Sunday, 23 June 2013

Mere asking Wife to bring some article of an insignificant value on a stray occasion will not amount to cruelty

At any rate considering the
harassment contemplated under clause (b) of the said explanation
is related with “demand for any property or a valuable security”.
Needless to add that the harassment contemplated under the said
clause (b) is apparently of an persistent nature and is required to
be in relation with the property of an significant value. Further
more it us added that mere asking of bringing some article of an
insignificant value on a stray occasion will not be covered under
clause (b) of the said explanation that is to say the same
amounting to a cruelty contemplated under Section 498-A

IN THE HIGH COURT OF JUDICATURE AT BOMBAY
 CRIMINAL APPELLATE JURISDICTION
 CRIMINAL APPEAL NO. 744 OF 1997
The State of Maharashtra

V/s.
Madhukar Raghunath Kambari

CORAM: P.D KODE, J.
 DATE : 19th October, 2012
Citation;2013 CR L J(NOC) bombay

1) By the aforesaid appeal, the Appellant-State has assailed
the part of the Judgment and Order dated 7th May, 1997 passed by
the Additional Sessions Judge, Raigad-Alibag acquitting the
respondent no.1 from the charge of commission of offence under
Sections 498-A, 306 r/w 34 of the Indian Penal Code. The
respondent no.1 at the said trial was tried for commission of such
offences in furtherance of common intention of himself, his father,
original accused no.2, his mother, original accused no.3 and his
sister, original accused no.4.
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2) The said prosecution emerged out of the charge sheet
submitted by the Neral Police Station as a investigation of crime
no. 12/94 registered with the said police station upon complaint
(Exhibit-14) lodged by PW.1 Janu Thamke, the father of victim
Vandana i.e. wife of respondent against respondent and his father,
mother and sister.
3) According to the prosecution daughter of PW.1 viz. Vandana
had married respondent on 10th May, 1995 and since then she was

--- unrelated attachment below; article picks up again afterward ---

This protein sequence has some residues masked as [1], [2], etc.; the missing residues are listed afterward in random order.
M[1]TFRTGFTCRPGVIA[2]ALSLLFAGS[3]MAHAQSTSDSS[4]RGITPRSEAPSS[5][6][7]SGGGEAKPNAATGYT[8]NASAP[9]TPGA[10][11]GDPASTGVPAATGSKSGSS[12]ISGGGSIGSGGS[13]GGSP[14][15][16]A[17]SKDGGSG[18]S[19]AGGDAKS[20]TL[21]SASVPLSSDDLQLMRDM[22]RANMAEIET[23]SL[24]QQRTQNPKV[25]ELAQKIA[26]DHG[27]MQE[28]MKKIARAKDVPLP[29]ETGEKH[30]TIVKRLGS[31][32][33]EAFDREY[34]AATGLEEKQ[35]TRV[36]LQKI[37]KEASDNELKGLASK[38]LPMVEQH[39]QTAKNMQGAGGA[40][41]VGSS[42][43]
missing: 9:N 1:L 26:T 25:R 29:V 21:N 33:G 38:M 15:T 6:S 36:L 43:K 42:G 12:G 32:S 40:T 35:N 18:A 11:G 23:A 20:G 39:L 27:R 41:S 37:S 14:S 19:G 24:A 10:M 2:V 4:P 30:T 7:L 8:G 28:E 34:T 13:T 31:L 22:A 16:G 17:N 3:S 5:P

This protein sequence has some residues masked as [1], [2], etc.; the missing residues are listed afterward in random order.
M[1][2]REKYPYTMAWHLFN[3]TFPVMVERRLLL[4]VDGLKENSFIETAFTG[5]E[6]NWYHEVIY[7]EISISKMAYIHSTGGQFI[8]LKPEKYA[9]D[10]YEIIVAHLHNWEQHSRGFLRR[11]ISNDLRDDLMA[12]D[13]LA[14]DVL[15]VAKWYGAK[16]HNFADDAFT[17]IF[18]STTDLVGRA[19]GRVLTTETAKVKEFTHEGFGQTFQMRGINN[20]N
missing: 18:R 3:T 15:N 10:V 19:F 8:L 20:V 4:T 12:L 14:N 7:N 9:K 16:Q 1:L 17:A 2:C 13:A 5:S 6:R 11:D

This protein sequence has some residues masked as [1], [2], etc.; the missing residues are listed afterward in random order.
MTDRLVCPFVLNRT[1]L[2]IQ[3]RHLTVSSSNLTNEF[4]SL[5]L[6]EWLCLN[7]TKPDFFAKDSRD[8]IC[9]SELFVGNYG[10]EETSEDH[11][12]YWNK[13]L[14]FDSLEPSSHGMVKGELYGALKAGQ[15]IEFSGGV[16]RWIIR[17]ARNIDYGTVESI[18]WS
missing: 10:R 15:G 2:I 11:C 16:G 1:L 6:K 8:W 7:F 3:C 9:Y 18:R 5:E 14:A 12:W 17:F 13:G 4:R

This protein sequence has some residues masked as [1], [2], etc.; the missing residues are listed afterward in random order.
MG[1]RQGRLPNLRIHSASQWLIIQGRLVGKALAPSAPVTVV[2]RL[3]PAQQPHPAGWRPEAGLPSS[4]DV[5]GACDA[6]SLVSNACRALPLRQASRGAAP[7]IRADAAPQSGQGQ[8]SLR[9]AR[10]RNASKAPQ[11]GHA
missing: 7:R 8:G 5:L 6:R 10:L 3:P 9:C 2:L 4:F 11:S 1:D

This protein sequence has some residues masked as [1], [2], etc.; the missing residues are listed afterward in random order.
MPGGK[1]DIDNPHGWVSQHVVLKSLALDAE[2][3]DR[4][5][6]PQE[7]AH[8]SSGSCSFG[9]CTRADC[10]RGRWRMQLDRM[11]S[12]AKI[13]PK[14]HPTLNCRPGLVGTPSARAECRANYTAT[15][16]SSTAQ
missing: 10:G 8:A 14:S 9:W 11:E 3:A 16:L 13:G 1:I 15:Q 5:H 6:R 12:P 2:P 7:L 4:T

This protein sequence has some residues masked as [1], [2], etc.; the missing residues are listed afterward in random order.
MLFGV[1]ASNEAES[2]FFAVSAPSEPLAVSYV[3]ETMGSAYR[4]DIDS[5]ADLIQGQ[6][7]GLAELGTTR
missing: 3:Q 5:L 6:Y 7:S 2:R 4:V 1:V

residing in village Dhamote at which PW.1 was also residing
alongwith other family members. Vandana after marriage on two
occasions had been to the house of her father and on said
occasions she appraised PW.1 that respondent was beating her
upon suspicion and was also asking her to bring money and
grocery from the paternal house. PW.1 on both occasions
provided grocery and money for house-hold expenditure after
pacifying her sent her back to the respondent.
4) According to the prosecution on 20th October, 1995, father
in law of Vandana, original accused no. 2-Raghunath Dhau
Kambari, her mother-in-law, original accused no. 3-Mainabai
Raghunath Kambari and Sister-in-law, Ramabai Raghunath
Kambari and the respondent on the ground of Vandana after their
demand having not returned gold and silver ornaments given by
them on her marriage assaulted her with fist blows. Vandana
narrated about the said incident to PW.1 when he had been to her
house and thereafter he had taken her for treatment to the
Government Dispensary at Neral. PW.1 produced the case paper
bearing no. 336 dated 21.10.1995 regarding treatment given to
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Vandana at said dispensary while lodging complaint. According to
the prosecution after treatment PW.1 had then taken Vandana to
his house without lodging complaint about the incident at the
police station. In the said night upon assurances given by
villagers one Parsu Bhoir and Allya Mundhe that Vandana would
not be assaulted and would be well treated in future, PW.1 had
sent to the matrimonial house.
4. According to the prosecution on 21st November, 1995
Vandana returned to the house of PW.1 and told him that
respondent has asked to bring a hen for the meal and thereon
PW.1 purchased and handed over hen to her. We also gave
money for expenditure.
5. According to the prosecution on 24th November, 1995 i.e. a
day prior to the lodging of Exhibit-14, Vandana returned to the
house of PW.1 and informed him, her sisters, PW.2, Pama Vehale
and PW.3 Alka Patil, that respondent upon suspicion assaulted her
by fist blows and asked her to bring hen and money from her
father. PW.1 then pacified Vandana by telling that on the next day
he would be sending hen and sent her back to her matrimonial
house. PW.1 thereafter went to the house of one Deshpande,
residing at Sainath Nagar, Neral. As he was returning from the
house of Deshpande he met his daughter PW.3. She appraised
him that quarrel had ensued in between respondent and Vandana
on the ground of having not brought hen from her parental house
and thereafter Vandana burned herself and has sustained burn
injuries and hence she was going to the Police Station. PW.1
rushed to the house of Vandana and found that she has sustained
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burn injuries and learnt from the people gathered that the said
incident occurred at about 6.30 p.m. The villagers and police
brought Vandana from Neral to Government Dispensary at Neral
and at the said dispensary her dying declaration (Exhibit-22) was
recorded by PW.7 Mr. Pardeshi, Special Executive Magistrate.
Vandana was thereafter shifted to Civil Hospital at Thane for
further treatment. According to the prosecution PW.1 lodged